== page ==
Last week, I talked about the business of writing, meaning taking a businesslike approach to the process of getting your writing out there into the big wide world. Even if you don't intend to create an officially registered business, it's worth asking yourself how serious you are about the whole process and how businesslike you want to be.
Being businesslike simply means applying suitable disciplines and making informed and deliberate choices to stack the odds of success in your favor.
As I've researched the ins and outs of self-publishing, it's become clear that an independent writer hoping to make a serious go of self-publishing has to juggle an awful lot of hats along the way.
That doesn't mean you actually have to wear all these hats, but you should at least be aware of them and decide what (if anything) you need from each.
Skipping the rather obvious role of actual writer (which is probably what most of us would like to concentrate on and skip all the rest), there are other obvious roles directly related to writing a novel, such as researcher, editor (in various flavors) and critiquer. Many of these, you may well do largely yourself or with the help of critique buddies.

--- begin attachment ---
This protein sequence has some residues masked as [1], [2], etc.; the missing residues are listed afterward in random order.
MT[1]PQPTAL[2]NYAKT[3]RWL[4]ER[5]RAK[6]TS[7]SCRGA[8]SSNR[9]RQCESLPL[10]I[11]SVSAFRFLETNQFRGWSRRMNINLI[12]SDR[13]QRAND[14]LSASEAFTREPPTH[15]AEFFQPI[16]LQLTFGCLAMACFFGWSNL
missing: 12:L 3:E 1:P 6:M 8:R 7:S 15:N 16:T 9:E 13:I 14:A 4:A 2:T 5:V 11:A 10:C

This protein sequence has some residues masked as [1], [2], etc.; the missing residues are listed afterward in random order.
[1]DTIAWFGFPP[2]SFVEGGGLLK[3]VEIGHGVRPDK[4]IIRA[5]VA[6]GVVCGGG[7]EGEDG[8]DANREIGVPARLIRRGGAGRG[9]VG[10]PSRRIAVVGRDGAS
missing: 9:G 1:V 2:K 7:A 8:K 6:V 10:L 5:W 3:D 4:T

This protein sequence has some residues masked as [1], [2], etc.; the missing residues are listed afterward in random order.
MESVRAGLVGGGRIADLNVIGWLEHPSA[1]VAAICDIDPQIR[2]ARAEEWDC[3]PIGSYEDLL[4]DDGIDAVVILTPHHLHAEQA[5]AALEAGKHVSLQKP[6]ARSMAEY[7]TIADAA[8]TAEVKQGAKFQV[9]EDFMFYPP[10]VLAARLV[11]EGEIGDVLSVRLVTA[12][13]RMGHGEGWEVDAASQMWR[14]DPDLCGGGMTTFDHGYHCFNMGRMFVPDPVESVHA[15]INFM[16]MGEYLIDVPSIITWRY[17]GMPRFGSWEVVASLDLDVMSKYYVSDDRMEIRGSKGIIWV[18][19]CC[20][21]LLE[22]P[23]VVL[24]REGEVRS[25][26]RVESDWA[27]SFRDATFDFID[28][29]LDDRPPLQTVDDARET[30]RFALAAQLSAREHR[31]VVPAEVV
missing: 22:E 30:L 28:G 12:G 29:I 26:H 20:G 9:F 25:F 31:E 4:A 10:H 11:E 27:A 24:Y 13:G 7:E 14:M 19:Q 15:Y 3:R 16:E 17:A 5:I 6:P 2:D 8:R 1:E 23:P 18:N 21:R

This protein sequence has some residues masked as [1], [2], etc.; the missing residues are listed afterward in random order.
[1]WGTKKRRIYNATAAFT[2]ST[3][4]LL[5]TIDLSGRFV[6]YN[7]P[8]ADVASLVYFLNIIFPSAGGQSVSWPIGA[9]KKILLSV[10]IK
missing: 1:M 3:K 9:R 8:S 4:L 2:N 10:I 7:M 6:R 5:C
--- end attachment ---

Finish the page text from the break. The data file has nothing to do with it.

These get you the meat of your product - the words on the page. To turn this into a marketable product (assuming you don't have a traditional publisher to do this for you) you need to throw in things like cover artist, graphic designer, book designer and formatter. Most of us would do well to get some expert help in these areas.
That gets you the content, and from there it seems a deceptively easy step to publication - pop it up on Amazon in a few minutes and wait for the $$ to roll in.
Wellll...you certainly can do that, and therein lies the problem. It's so easy, and a lot of people are doing it. Trouble is, will it achieve your publication goals - and do you even know what those are?
To be businesslike in all this, there's a milliner's paradise of ancillary hats to consider. Just from a quick brain dump I came up with: business owner, business planner, project manager, accountant, resource manager, lawyer, contract manager, promoter and sales person, web site designer and administrator ... maybe you can suggest some more that I've missed!
Of course, as I said earlier, you may not actually need all (or even any) of these. But before you discard them out of hand it's worth understanding what they might bring to the table and whether or not they might help you reach your goals. Some might be useful disciplines even with a traditional publishing deal. After all, the publisher's first interest is their own bottom line. Who's really looking after the dreams and ambitions of you, Solitary Author Inc.?
The question to ask in each of these roles is: how much (if anything) do you need to support your publishing efforts, and how much can you/should you do for yourself?